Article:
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Tuesday is your last chance to weigh in on Hamilton County's budget

Hamilton County Board of Commissioners, from left: Stephanie Summerow Dumas, President Alicia Reece, and Vice President Denise Driehaus.
Becca Costello
Hamilton County Board of Commissioners, from left: Stephanie Summerow Dumas, President Alicia Reece, and Vice President Denise Driehaus.

Hamilton County's budget season is in full swing.

The county's administration has released its proposed $1.3 billion all-funds spending plan, which includes $395 million in general fund spending.

Now it's time for county commissioners — and the public — to weigh in.

At a Dec. 5 budget hearing, commissioners mostly applauded the proposed budget, which preserves current initiatives despite having to contend with a higher-than usual deficit.

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"We had roughly a $40 million gap between what was being requested from departments and what we were projecting in revenues for next year," County Administrator Jeff Aluotto told commissioners. "That's much higher than what has been seen in the past couple years, but we closed that gap with a combination of reductions to departmental requests as well as modest program reductions."

There are a few places where commissioners would like to see changes, however.

Commission President Alicia Reece said she's adamant about changes to the way the county serves its veterans.

Recent reporting by WCPO shows the Hamilton County Veterans Service Office is serving fewer veterans and spending significantly less money than surrounding counties spend, despite the fact Hamilton County has the most veterans in the region.

"I cannot accept this budget as-is, with the veterans section, Reece said. "We already have the data that only 500, maybe 1,000 veterans were served with that same budget, with 42,000 veterans plus their families that are out here."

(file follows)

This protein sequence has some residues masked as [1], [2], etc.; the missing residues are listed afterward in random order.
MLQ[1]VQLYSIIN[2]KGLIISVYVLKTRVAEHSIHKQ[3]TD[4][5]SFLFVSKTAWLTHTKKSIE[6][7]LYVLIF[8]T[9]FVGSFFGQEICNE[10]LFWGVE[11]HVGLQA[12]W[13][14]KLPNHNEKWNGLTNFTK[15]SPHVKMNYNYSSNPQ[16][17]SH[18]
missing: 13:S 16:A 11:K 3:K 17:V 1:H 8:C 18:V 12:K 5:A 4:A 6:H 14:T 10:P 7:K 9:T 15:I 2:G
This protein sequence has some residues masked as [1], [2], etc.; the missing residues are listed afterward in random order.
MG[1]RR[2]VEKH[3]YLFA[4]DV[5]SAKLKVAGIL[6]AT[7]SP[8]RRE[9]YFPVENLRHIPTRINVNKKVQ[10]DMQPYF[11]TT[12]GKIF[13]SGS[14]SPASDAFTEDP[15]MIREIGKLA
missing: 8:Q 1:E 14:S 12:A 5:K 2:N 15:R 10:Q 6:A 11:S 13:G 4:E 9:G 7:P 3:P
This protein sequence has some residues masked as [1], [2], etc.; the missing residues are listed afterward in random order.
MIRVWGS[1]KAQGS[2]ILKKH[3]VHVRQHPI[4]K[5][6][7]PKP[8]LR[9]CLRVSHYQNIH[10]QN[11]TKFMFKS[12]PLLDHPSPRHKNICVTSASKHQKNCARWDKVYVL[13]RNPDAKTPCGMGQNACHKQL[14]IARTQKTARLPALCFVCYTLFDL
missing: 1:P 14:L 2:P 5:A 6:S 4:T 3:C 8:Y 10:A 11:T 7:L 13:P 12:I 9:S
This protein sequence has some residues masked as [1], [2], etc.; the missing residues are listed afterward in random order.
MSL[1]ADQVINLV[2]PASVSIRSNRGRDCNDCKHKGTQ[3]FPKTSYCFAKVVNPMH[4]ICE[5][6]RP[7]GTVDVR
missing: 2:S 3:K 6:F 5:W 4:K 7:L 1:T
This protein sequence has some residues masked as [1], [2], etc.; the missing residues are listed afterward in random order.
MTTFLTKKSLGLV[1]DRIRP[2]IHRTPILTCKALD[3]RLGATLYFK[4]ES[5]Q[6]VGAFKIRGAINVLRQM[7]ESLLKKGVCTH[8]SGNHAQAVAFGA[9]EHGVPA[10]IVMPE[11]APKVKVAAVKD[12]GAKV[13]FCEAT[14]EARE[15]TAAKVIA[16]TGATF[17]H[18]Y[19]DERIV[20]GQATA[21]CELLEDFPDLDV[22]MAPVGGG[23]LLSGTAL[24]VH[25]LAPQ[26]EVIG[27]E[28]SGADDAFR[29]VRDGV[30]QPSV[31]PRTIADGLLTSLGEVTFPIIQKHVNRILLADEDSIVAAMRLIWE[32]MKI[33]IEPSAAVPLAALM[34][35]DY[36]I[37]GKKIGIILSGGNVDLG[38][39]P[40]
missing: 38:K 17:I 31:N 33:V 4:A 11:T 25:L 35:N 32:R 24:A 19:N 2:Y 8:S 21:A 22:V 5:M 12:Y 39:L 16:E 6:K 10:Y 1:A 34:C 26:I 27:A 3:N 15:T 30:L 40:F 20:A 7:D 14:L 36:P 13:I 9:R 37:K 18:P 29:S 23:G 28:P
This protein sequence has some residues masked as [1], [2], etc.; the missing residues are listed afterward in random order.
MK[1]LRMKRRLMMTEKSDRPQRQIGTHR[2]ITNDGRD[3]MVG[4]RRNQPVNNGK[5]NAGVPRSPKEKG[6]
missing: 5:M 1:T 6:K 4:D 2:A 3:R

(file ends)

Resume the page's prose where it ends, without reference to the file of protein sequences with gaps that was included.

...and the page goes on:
WCPO's reporting says the Hamilton County VSO was allocated more than $7 million in 2022 but only spent about $1 million of that allocation.

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There will be other decisions to make in the budget, commissioners said. The administration's proposed budget calls for a 3.5% pay raise for county employees. But it's not clear yet how much of that will be a cost of living increase given to all employees and how much will go to merit pay — either raises or one-time bonuses — for high-performing workers.

"There's a lot of different ways we can cut this, but what I'm hearing from the board is a desire to ensure that the workforce keeps up with inflation, but also a desire to ensure that high performers are rewarded," Aluotto said. "So we can continue to work on options for that and come back to the board with something."

Commissioners are also looking to hear from the public. They'll hold one final public budget hearing Dec. 12 at 6 p.m. at the Silverton Municipal Building.

Nick has reported from a nuclear waste facility in the deserts of New Mexico, the White House press pool, a canoe on the Mill Creek, and even his desk one time.